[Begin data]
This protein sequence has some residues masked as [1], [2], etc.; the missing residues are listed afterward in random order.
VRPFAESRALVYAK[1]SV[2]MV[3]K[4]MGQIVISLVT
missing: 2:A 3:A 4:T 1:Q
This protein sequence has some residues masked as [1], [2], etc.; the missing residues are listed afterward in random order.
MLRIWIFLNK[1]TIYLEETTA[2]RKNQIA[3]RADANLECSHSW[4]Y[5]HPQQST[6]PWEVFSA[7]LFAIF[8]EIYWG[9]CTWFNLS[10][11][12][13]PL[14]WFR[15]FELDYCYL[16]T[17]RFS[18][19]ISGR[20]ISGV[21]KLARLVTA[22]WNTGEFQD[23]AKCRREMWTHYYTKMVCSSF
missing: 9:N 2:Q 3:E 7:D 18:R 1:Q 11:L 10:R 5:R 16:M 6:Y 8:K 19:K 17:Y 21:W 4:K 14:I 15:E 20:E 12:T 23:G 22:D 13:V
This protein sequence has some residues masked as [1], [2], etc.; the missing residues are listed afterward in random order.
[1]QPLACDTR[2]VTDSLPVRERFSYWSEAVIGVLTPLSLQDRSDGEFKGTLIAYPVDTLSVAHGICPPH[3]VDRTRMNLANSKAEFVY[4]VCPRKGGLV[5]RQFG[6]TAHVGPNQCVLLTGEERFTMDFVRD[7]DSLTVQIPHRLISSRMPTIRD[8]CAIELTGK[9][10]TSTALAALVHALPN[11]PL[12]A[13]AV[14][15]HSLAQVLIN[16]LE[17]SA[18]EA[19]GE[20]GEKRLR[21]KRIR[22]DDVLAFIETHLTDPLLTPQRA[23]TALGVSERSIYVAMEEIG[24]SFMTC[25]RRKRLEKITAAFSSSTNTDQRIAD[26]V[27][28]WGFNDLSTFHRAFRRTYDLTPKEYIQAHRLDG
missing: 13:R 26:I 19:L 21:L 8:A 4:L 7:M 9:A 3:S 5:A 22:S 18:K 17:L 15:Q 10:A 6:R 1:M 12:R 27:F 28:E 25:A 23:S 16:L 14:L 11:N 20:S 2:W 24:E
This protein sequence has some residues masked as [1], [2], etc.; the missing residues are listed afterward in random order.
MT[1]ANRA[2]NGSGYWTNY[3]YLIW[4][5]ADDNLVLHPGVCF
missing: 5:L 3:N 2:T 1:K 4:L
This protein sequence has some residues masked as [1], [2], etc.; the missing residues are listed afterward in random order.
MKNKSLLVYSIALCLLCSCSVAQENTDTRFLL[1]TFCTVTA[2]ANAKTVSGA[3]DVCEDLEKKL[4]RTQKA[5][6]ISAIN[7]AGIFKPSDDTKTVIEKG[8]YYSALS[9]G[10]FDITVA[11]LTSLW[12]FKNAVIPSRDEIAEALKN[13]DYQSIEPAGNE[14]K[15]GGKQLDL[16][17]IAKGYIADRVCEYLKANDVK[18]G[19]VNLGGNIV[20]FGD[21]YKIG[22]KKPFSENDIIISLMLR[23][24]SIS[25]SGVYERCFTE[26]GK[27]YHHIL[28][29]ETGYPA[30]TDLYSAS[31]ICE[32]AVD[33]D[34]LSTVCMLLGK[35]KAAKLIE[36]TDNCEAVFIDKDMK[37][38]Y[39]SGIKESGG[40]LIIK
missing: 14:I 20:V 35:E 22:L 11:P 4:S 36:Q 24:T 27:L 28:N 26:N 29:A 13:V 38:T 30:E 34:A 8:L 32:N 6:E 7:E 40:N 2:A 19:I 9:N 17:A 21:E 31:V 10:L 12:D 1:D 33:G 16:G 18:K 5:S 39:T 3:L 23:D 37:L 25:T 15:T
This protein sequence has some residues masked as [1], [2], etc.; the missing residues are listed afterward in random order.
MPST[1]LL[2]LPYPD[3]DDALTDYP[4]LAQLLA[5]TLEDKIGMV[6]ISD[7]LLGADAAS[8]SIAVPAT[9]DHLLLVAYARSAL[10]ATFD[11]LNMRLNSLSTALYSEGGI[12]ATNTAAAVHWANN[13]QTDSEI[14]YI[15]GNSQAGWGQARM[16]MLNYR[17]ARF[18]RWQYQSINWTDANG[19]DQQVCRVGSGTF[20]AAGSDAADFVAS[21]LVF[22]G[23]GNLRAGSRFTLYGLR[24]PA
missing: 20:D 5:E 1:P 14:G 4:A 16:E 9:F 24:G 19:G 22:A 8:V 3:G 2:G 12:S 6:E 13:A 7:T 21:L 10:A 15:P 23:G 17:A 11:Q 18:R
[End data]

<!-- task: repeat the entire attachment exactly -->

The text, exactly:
This protein sequence has some residues masked as [1], [2], etc.; the missing residues are listed afterward in random order.
VRPFAESRALVYAK[1]SV[2]MV[3]K[4]MGQIVISLVT
missing: 2:A 3:A 4:T 1:Q
This protein sequence has some residues masked as [1], [2], etc.; the missing residues are listed afterward in random order.
MLRIWIFLNK[1]TIYLEETTA[2]RKNQIA[3]RADANLECSHSW[4]Y[5]HPQQST[6]PWEVFSA[7]LFAIF[8]EIYWG[9]CTWFNLS[10][11][12][13]PL[14]WFR[15]FELDYCYL[16]T[17]RFS[18][19]ISGR[20]ISGV[21]KLARLVTA[22]WNTGEFQD[23]AKCRREMWTHYYTKMVCSSF
missing: 9:N 2:Q 3:E 7:D 18:R 1:Q 11:L 10:R 5:R 16:M 6:Y 8:K 19:K 17:Y 21:W 4:K 14:I 15:E 20:E 12:T 23:G 22:D 13:V
This protein sequence has some residues masked as [1], [2], etc.; the missing residues are listed afterward in random order.
[1]QPLACDTR[2]VTDSLPVRERFSYWSEAVIGVLTPLSLQDRSDGEFKGTLIAYPVDTLSVAHGICPPH[3]VDRTRMNLANSKAEFVY[4]VCPRKGGLV[5]RQFG[6]TAHVGPNQCVLLTGEERFTMDFVRD[7]DSLTVQIPHRLISSRMPTIRD[8]CAIELTGK[9][10]TSTALAALVHALPN[11]PL[12]A[13]AV[14][15]HSLAQVLIN[16]LE[17]SA[18]EA[19]GE[20]GEKRLR[21]KRIR[22]DDVLAFIETHLTDPLLTPQRA[23]TALGVSERSIYVAMEEIG[24]SFMTC[25]RRKRLEKITAAFSSSTNTDQRIAD[26]V[27][28]WGFNDLSTFHRAFRRTYDLTPKEYIQAHRLDG
missing: 13:R 26:I 19:L 21:L 8:A 4:L 7:M 9:A 3:S 5:A 22:S 18:K 17:L 15:Q 10:A 6:R 1:M 12:R 27:F 28:E 25:A 23:S 16:L 14:L 11:N 20:S 2:W 24:E
This protein sequence has some residues masked as [1], [2], etc.; the missing residues are listed afterward in random order.
MT[1]ANRA[2]NGSGYWTNY[3]YLIW[4][5]ADDNLVLHPGVCF
missing: 5:L 3:N 2:T 1:K 4:L
This protein sequence has some residues masked as [1], [2], etc.; the missing residues are listed afterward in random order.
MKNKSLLVYSIALCLLCSCSVAQENTDTRFLL[1]TFCTVTA[2]ANAKTVSGA[3]DVCEDLEKKL[4]RTQKA[5][6]ISAIN[7]AGIFKPSDDTKTVIEKG[8]YYSALS[9]G[10]FDITVA[11]LTSLW[12]FKNAVIPSRDEIAEALKN[13]DYQSIEPAGNE[14]K[15]GGKQLDL[16][17]IAKGYIADRVCEYLKANDVK[18]G[19]VNLGGNIV[20]FGD[21]YKIG[22]KKPFSENDIIISLMLR[23][24]SIS[25]SGVYERCFTE[26]GK[27]YHHIL[28][29]ETGYPA[30]TDLYSAS[31]ICE[32]AVD[33]D[34]LSTVCMLLGK[35]KAAKLIE[36]TDNCEAVFIDKDMK[37][38]Y[39]SGIKESGG[40]LIIK
missing: 14:I 20:V 35:E 22:L 11:P 4:S 36:Q 24:T 27:L 28:N 26:N 29:A 13:V 38:T 30:E 34:A 8:L 32:N 6:E 7:E 40:N 2:A 19:I 9:N 17:A 21:E 31:V 10:L 12:D 1:D 33:G 16:G 18:K 5:S 39:T 3:L 23:D 37:L 25:T 15:T
This protein sequence has some residues masked as [1], [2], etc.; the missing residues are listed afterward in random order.
MPST[1]LL[2]LPYPD[3]DDALTDYP[4]LAQLLA[5]TLEDKIGMV[6]ISD[7]LLGADAAS[8]SIAVPAT[9]DHLLLVAYARSAL[10]ATFD[11]LNMRLNSLSTALYSEGGI[12]ATNTAAAVHWANN[13]QTDSEI[14]YI[15]GNSQAGWGQARM[16]MLNYR[17]ARF[18]RWQYQSINWTDANG[19]DQQVCRVGSGTF[20]AAGSDAADFVAS[21]LVF[22]G[23]GNLRAGSRFTLYGLR[24]PA
missing: 20:D 5:E 1:P 14:G 4:A 16:E 9:F 24:G 19:G 22:A 8:V 3:G 2:G 12:S 6:E 13:A 7:T 21:L 10:A 15:P 23:G 17:A 11:Q 18:R